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WORK PERMITS

Manpower shortage leads to work permit delays

Many Swedish companies are in need of foreign workers and the interest in working in Sweden is great, but the agency that deal with issuing their work permits, the Migration Board (Migrationsverket), has been struggling to keep up with the demand.

According to Alejandro Firpo, who headed the agency’s work permit unit until his recent promotion, the agency was over-staffed when it was launched in 2008 following the introduction of new labour migration rules.

“We had expected more applications but because of the financial crisis that followed we didn’t receive as many as we had estimated,“ Firpo told The Local.

However, as the financial climate stabilised, the agency started receiving an increasing number of applications.

By 2010, however, the Migration Board was hit by an “explosive” rise in applications.

“It seems that more people found out about the law and we simply couldn’t keep up with the demand,” Firpo said.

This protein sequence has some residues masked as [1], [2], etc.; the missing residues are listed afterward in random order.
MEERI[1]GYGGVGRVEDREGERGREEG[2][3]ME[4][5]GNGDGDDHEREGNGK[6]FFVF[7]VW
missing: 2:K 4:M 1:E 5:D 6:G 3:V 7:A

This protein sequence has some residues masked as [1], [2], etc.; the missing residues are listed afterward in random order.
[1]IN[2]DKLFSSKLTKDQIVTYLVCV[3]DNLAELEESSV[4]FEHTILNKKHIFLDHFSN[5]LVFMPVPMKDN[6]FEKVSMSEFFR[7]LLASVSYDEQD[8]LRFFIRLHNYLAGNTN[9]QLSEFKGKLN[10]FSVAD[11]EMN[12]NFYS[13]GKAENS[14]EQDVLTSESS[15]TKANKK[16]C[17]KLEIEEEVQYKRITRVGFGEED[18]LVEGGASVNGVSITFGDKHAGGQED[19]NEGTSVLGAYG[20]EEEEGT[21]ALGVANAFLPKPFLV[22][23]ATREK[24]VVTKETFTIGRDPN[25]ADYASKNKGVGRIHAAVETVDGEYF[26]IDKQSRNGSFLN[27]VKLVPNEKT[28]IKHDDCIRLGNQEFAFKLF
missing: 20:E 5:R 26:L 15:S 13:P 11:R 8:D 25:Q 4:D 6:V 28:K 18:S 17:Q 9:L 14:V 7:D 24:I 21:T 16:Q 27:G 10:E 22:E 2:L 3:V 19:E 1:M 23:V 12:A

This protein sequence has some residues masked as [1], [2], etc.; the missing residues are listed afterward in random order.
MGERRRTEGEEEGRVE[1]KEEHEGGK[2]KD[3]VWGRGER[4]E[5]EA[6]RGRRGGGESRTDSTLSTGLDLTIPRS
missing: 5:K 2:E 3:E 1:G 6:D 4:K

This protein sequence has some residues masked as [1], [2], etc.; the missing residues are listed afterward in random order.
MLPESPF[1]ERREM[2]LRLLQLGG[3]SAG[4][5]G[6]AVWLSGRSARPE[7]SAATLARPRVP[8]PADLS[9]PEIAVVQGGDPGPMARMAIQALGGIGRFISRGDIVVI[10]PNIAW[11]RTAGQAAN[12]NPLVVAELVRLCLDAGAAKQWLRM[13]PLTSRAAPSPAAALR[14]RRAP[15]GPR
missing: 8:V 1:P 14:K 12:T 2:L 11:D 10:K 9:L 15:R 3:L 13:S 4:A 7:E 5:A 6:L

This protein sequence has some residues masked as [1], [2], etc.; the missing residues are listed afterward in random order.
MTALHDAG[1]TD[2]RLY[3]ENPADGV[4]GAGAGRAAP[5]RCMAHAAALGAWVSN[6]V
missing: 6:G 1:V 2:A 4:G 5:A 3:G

The new rules from 2008 stipulated that individual employers rather than the Swedish Public Employment Service (Arbetsförmedlingen) decide whether there is a need to recruit foreign workers.

Under the new rules, immigrants are also able to receive an extended work permit for a maximum of four years, after which they can qualify for a permanent residence permit.

But delays in the processing times are causing grumbles among companies that need their staff faster than permits can be issued.

Sadek Yildic runs a recruitment agency supplying staff to catering companies specialising in foreign delicacies.

“We currently have 22 workers that have applied for a permit but are waiting for an answer. We are losing customers, time is ticking away and time is money,“ Yildic told news agency TT.

His lawyer Jan Axelsson, who has handled applications from more than 40 people from outside the EU, is also critical of the system.